Fitness / Strength Training

Rowing 101: Everything You Need to Know to Row

It's the underappreciated, low-impact, total body workout you should be doing.

If your first thought of rowing is a svelte boat cutting through the Charles River near Harvard University and not the machine at your gym, you might be missing out on a remarkable full body exercise.

It’s easy to pass the small, low-to-the-ground machine on the outskirts of the gym, and if you’ve never rowed before, it can be a little awkward at first. But it’s certainly worth trying.

Rowing works muscles from the shoulders down to the calves for an effective, low-impact full body workout.

Check out the Aaptiv app for more low impact or full body workouts.

Get to know the machine and its benefits with our 101 guide to rowing.

What muscles does rowing work?

Rowing works the trapezius, deltoids, and rhomboids of the back, as well as the triceps and pectorals. Like running, cycling, or using an elliptical machine, it also recruits the quadriceps, glutes, and hamstrings.

“The huge misconception is that it’s just an upper body workout,” says Candice Kreck of Row Boss Indoor Rowing Fitness in Annapolis, Maryland. “Rowing is actually more legs than anything: 60 percent legs, 20 percent core, and 20 percent arms.”

Who should do rowing workouts?

Anyone, really. Rowing can serve as cross-training for runners, cyclists, or swimmers just as well as it can become your primary cardio and full-body workout. Because its low-impact by nature, it’s an ideal workout for anyone with knee issues.

Also, according to the Harvard Medical School, a vigorous rowing session can burn as many calories as running at 11-minute mile pace.

How do I use the machine?

There are a few different types of rowing machines, but the basis of the movement is the same, regardless of the model. Here’s a three-step sequence behind the perfect stroke:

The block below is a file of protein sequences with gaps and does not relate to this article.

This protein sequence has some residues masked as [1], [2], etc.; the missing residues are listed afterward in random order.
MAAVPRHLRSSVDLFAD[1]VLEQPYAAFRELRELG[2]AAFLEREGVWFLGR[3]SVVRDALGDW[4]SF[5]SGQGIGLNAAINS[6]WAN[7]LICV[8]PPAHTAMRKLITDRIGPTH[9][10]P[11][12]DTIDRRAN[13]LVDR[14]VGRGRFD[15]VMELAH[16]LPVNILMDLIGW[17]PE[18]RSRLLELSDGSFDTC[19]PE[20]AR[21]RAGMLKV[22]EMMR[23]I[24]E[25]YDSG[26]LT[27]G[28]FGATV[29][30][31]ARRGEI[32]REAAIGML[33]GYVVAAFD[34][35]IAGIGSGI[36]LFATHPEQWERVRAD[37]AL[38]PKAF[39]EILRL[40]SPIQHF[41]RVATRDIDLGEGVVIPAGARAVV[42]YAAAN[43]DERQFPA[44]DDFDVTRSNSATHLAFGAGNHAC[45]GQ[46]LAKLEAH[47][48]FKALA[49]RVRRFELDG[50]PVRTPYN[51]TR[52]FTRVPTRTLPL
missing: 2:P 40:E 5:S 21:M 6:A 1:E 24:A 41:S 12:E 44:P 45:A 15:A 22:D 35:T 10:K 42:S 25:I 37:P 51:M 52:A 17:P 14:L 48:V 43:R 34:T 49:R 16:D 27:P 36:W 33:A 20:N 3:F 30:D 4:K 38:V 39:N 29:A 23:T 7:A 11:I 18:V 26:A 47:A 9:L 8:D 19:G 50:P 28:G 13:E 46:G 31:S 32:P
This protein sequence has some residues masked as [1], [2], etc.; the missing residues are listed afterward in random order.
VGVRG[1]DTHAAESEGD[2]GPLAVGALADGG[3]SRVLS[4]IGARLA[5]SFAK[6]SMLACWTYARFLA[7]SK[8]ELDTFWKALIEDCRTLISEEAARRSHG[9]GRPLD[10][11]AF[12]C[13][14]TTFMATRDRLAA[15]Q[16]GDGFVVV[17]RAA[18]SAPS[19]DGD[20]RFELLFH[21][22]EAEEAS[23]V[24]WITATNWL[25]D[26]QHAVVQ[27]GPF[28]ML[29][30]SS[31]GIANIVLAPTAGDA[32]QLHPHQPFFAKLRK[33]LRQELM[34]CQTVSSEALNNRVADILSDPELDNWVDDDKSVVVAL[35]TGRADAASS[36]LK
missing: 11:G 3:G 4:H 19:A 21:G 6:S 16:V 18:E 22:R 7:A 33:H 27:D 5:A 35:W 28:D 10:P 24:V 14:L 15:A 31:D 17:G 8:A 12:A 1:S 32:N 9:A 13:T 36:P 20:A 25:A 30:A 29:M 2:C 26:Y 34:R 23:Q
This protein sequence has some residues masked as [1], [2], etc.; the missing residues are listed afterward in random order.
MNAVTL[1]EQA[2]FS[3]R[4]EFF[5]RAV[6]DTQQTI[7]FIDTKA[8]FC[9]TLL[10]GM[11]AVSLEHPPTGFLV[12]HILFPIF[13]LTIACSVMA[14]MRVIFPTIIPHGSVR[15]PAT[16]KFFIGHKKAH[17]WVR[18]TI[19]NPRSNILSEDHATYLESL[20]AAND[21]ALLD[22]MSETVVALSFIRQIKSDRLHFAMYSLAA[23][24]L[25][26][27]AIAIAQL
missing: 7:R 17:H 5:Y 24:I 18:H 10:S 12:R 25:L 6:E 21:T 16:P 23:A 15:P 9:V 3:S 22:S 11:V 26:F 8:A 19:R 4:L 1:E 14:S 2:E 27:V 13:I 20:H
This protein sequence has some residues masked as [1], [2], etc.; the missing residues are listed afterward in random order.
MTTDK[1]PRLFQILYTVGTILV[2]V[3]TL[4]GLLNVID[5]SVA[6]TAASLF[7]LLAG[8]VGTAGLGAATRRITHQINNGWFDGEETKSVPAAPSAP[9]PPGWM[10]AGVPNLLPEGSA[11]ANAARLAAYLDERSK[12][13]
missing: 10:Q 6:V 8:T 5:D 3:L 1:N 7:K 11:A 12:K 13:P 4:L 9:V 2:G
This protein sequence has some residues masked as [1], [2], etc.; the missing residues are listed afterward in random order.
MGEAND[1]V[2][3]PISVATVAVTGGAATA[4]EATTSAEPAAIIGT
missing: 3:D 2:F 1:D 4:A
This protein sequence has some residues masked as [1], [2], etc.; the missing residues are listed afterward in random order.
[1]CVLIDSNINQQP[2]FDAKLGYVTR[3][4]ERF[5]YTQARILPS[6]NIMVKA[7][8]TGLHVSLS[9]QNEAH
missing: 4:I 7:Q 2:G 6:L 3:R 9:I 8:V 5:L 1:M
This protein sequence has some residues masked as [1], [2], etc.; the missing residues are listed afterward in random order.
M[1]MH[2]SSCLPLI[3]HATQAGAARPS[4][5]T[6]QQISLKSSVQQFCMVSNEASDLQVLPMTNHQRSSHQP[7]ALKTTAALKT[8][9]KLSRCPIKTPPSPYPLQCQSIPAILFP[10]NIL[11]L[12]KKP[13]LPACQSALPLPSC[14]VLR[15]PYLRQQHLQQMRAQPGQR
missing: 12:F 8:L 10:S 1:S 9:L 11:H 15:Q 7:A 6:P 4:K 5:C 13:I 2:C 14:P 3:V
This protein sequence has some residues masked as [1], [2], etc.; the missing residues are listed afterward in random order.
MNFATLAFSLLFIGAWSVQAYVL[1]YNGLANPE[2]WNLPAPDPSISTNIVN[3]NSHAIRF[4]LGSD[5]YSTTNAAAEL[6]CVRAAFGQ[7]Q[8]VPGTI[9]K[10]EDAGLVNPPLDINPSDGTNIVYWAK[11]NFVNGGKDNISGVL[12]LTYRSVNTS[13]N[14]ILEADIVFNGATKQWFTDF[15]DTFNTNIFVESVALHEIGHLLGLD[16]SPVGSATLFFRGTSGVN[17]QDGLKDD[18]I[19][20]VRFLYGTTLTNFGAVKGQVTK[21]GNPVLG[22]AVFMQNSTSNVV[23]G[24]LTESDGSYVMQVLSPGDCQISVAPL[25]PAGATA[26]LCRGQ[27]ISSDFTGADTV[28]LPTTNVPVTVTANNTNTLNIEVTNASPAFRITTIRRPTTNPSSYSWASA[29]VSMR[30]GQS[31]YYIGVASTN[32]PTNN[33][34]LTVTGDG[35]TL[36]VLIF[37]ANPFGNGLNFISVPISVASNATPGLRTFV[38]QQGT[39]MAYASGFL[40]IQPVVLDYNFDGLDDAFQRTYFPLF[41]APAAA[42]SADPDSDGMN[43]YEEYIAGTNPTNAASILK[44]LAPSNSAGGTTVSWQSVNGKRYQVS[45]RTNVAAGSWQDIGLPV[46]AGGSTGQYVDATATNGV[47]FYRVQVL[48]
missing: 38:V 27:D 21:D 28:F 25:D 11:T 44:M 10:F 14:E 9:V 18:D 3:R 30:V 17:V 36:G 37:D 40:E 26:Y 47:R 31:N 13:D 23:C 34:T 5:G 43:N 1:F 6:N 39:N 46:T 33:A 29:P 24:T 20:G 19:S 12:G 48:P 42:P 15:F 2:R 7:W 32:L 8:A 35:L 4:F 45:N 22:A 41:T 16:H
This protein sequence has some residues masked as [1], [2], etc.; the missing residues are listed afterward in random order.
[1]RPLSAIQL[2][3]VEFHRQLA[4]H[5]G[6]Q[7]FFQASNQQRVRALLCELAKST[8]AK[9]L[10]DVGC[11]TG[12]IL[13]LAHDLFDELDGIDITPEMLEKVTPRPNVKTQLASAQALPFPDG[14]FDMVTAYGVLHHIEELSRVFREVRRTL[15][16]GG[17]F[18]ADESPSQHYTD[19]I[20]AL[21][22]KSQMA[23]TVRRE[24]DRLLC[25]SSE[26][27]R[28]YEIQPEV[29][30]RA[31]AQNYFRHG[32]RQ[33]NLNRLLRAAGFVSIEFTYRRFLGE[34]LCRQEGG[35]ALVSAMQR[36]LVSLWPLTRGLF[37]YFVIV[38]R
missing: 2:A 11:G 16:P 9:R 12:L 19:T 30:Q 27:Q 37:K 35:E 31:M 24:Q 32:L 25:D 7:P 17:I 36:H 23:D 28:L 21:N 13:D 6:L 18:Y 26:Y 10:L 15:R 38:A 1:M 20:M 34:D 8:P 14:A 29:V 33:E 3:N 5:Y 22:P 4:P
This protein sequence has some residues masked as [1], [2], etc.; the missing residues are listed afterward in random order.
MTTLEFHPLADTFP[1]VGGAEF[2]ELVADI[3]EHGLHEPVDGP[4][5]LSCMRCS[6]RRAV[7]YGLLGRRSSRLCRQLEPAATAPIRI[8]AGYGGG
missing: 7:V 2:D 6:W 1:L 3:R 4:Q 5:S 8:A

1. Sit down toward the back of the seat and strap your feet in to the pedals. Take the bar up from the catch and practice the initial leg drive. “Press through your heels like you’re jumping off the ground,” Kreck says. “You want to be getting a big, steady push.” And as you push back from the catch, be sure to avoid letting your shoulders arch inward. “You want to keep a really flat back, keeping your spine straight and your chest open and not hunched over,” Kreck says.
  2. Once your legs are extended, focus on core movement. The rule of thumb is to move your torso from an 11 o’clock position to a one o’clock angle. You want about three inches of total torso movement during the core phase, Kreck notes. You’re effectively doing a three-inch crunch, using your lower abs to make the movement and keeping the rest of your back flat.
  3. Finally, with your legs extended and your torso leaned slightly back, incorporate the arms. “When you pull the bar into the chest, you want it to come just underneath the bra line, at the top of the rib cage,” Kreck says. Keep your elbows tucked in at your sides to generate power through your back muscles “You want skinny arms—you shouldn’t knock elbows if someone’s rowing right next to you. It’s almost like you’re doing a back contraction as you come all the way back.”

Practice all three of these moves individually, as isolating each stage will help you nail the entire thing. When you put all three stages together, you want the stroke to be on a one-two count.

Exhale during the forceful push/pull phase of legs-core-arms, and inhale during the slower recovery phase of arms-core-legs. For reference, here’s a video from Concept2 Australia that puts it all together.

What does a rowing workout look like?

Once you’ve got the form down, you’re ready to really work. Here’s a sample warm-up and set of intervals from Kreck’s Row Boss workout to give you an idea of how to use your rower for a total body burn.

The 5-minute warm-up
Start with one minute of just leg pushes, followed by one minute of just arm pulls, and then one minute of three-inch ab crunches to get the core activated.

Then, put it all together for two minutes of full strokes. Aim for 22 strokes-per-minute (SPM) for all of these movements. Check your rower’s display. You may have to adjust the settings to get the right numbers, but most machines will display the SPM.

200-meter intervals
Set your rower to display distance (in meters) and SPM simultaneously. Then, begin this ladder workout of 200-meter intervals:

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